Neuromuscular 2D model for drug research

Alessia Urzi, Max Delbrück Center

A human self-organizing 2D model of the neuromuscular junction. Immunofluorescence analysis of the whole culture dish shows muscle cells (magenta) organized in bundles and surrounded by spinal cord neurons (cyan).

In neuromuscular diseases, the interaction between neurons and muscle cells is disrupted. Researchers led by Mina Gouti are now able to simulate this in 2D in a culture dish. The approach is well suited for high-throughput screening in drug research, they write in Nature Communications.

Around 800 different neuromuscular diseases are known today. These diseases are caused by a disturbed interaction between muscle cells, motor nerve cells and peripheral nerves. These disorders lead to muscle weakness, paralysis and in some cases death, for example in amyotrophic lateral sclerosis or spinal muscular atrophy.

"These diseases are very complex, and the cause of the disorder can lie in very different places," says Dr. Mina Gouti, head of the Stem Cell Modeling of Development and Disease research group at the Max Delbrück Center. The nerve or muscle cells, but also the connections between the two cell types, can be affected. "In order to better understand the causes and find effective therapies, we therefore need human cell culture systems in which we can investigate the interaction between spinal cord motor neurons and muscle cells."

Organoids are too large for high-throughput screening

The researchers working with Gouti have already developed a three-dimensional neuromuscular organoid system, the NMOs. "One of our goals is to use our cultures to test active substances on a large scale," says Gouti. "The three-dimensional organoids are quite large and cannot be grown over a longer period of time in a 96-well culture plate, in which we can carry out high-throughput screenings with active substances."

For such screenings, an international team led by Gouti has now successfully developed a self-organizing 2D cell culture system from pluripotent stem cells that contains nerve cells and muscle cells, as well as the chemical synapses, i.e. the neuromuscular junction that makes the interaction between the two cell types possible in the first place. "Using these two-dimensional cultures, we can test potential active substances in a high-throughput process as a first step and then test promising candidates in patient-specific organoids in more detail," says Gouti.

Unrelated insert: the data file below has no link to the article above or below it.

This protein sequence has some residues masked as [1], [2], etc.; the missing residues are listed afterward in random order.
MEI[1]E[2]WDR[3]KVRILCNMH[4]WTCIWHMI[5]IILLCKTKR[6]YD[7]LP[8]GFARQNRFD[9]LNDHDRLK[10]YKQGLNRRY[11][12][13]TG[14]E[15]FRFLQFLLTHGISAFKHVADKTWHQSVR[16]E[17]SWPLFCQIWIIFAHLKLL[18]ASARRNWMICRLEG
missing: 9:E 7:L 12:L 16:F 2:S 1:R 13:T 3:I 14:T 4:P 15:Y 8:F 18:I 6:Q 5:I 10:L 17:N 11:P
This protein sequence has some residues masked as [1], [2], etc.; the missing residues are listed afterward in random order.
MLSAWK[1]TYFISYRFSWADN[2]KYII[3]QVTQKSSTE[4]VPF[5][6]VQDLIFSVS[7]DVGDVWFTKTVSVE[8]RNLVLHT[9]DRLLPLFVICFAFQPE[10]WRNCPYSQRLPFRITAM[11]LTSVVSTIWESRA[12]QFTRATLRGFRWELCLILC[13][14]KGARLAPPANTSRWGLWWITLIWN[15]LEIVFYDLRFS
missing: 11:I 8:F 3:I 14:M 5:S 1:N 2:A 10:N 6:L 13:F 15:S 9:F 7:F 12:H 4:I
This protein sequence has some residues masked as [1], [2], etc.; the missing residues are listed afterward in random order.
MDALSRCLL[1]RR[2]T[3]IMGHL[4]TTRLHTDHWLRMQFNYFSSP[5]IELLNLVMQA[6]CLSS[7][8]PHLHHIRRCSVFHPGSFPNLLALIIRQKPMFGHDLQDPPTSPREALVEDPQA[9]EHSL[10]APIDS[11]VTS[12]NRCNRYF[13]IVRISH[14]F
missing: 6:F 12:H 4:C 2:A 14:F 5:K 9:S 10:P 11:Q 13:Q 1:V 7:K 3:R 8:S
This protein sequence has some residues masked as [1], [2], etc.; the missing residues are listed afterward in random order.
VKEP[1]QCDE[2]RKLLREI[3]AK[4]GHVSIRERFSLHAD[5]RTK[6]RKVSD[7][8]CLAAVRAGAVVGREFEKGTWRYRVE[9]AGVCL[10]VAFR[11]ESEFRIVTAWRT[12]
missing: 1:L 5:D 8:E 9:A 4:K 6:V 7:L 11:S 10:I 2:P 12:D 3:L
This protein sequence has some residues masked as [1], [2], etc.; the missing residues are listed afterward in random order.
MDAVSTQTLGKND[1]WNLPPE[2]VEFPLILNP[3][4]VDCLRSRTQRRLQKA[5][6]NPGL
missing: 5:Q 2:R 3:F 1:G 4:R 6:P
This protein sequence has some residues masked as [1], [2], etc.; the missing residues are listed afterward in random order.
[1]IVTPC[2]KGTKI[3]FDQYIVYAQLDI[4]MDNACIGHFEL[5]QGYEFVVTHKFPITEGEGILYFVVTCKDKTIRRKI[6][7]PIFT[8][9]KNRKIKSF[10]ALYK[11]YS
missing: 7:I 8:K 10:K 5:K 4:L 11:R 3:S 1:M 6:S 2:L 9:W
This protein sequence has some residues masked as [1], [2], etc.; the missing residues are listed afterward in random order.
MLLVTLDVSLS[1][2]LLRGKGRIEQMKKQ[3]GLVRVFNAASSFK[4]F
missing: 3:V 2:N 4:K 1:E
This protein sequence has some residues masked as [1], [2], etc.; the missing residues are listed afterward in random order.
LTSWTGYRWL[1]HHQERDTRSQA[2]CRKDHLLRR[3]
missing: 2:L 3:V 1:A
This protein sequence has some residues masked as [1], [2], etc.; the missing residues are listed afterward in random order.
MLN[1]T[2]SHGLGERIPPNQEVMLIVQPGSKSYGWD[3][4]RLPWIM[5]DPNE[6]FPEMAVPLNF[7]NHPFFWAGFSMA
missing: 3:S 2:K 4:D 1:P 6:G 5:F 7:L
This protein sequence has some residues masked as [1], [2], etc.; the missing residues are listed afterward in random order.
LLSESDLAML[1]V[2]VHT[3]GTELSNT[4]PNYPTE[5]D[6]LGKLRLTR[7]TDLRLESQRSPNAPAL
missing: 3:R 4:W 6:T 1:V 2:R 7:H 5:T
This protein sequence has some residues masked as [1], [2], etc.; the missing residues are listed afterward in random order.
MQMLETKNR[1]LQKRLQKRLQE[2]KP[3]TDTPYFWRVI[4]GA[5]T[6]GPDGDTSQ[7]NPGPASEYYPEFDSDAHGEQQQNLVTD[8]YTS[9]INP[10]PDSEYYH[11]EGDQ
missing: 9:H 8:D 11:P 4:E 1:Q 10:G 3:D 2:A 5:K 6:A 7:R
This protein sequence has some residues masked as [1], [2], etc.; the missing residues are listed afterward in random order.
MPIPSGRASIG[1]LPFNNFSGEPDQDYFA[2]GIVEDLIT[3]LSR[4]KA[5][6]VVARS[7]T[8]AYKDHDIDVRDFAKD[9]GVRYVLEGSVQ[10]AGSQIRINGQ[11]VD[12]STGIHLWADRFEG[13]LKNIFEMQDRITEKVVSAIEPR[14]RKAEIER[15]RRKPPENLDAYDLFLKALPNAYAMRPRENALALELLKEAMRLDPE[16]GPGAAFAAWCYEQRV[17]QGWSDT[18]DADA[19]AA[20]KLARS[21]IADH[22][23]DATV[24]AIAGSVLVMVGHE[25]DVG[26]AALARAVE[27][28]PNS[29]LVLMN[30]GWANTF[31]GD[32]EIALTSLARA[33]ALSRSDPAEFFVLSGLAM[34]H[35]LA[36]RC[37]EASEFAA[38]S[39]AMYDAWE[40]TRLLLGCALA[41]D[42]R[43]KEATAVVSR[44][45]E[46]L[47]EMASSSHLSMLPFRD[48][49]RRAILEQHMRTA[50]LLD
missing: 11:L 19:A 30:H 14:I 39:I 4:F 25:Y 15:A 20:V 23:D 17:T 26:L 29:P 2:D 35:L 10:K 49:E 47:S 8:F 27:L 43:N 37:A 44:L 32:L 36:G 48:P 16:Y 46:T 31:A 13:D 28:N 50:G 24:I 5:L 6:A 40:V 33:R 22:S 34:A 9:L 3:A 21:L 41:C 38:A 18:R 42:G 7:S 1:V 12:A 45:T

In order to establish the self-organizing 2D model for neuromuscular junctions, it was first necessary to understand how motor neurons and muscle cells develop in the embryo. Mina's team does not conduct embryo research itself, but uses various human stem cell lines that can be used for research purposes under strict guidelines, as well as an induced plutipotent stem cell line (iPSC). "We have tested various hypotheses. We realized that the cell types we need for functional neuromuscular junctions arise from neuromesodermal progenitor cells," says PhD student Alessia Urzi, first author of the publication. Urzi found the right composition of signaling molecules that help human stem cells to mature into functional motor neurons and muscle cells and to establish connections between the two. "It was very exciting to observe how the muscle cells contract under the microscope for the first time," reports the researcher. "A clear indication that we are on the right track." Another observation: the differentiated cells organize themselves into areas with muscle and nerve cells, similar to a mosaic.

An optogenetic switch for the motor neurons

The muscle cells developed in the culture dish contract spontaneously through their connection to the nerve cells, but without a meaningful rhythm. This was not enough for Urzi and Gouti. In collaboration with researchers from Charité - Universitätsmedizin Berlin, they used optogenetics to activate the motor neurons. Stimulated by a flash of light, the nerve cells fire, causing the muscle cells to contract synchronously. This brings them even closer to a physiological situation in the organism.

A model for spinal muscular atrophy

To test her model, Ursi used human iPSCs from patients with spinal muscular atrophy, a serious neuromuscular disease that occurs in children in the first year of life. The neuromuscular cultures that matured from these patient-specific pluripotent stem cells showed severe problems in the contraction of the muscle cells - similar to the muscles of the patients.

For Gouti, her 2D and 3D cultures are important tools for researching neuromuscular diseases in more detail and testing more efficient and individualized treatment concepts. In the next step, Gouti and her team want to carry out high-throughput screenings to find new treatment options for patients with spinal muscular atrophy and amyotrophic lateral sclerosis. "We first want to test whether we can achieve better treatment success for people with complex neuromuscular diseases with new combinations of active substances that have already been approved," says Gouti.

Note: This article has been translated using a computer system without human intervention. LUMITOS offers these automatic translations to present a wider range of current news. Since this article has been translated with automatic translation, it is possible that it contains errors in vocabulary, syntax or grammar. The original article in German can be found here.

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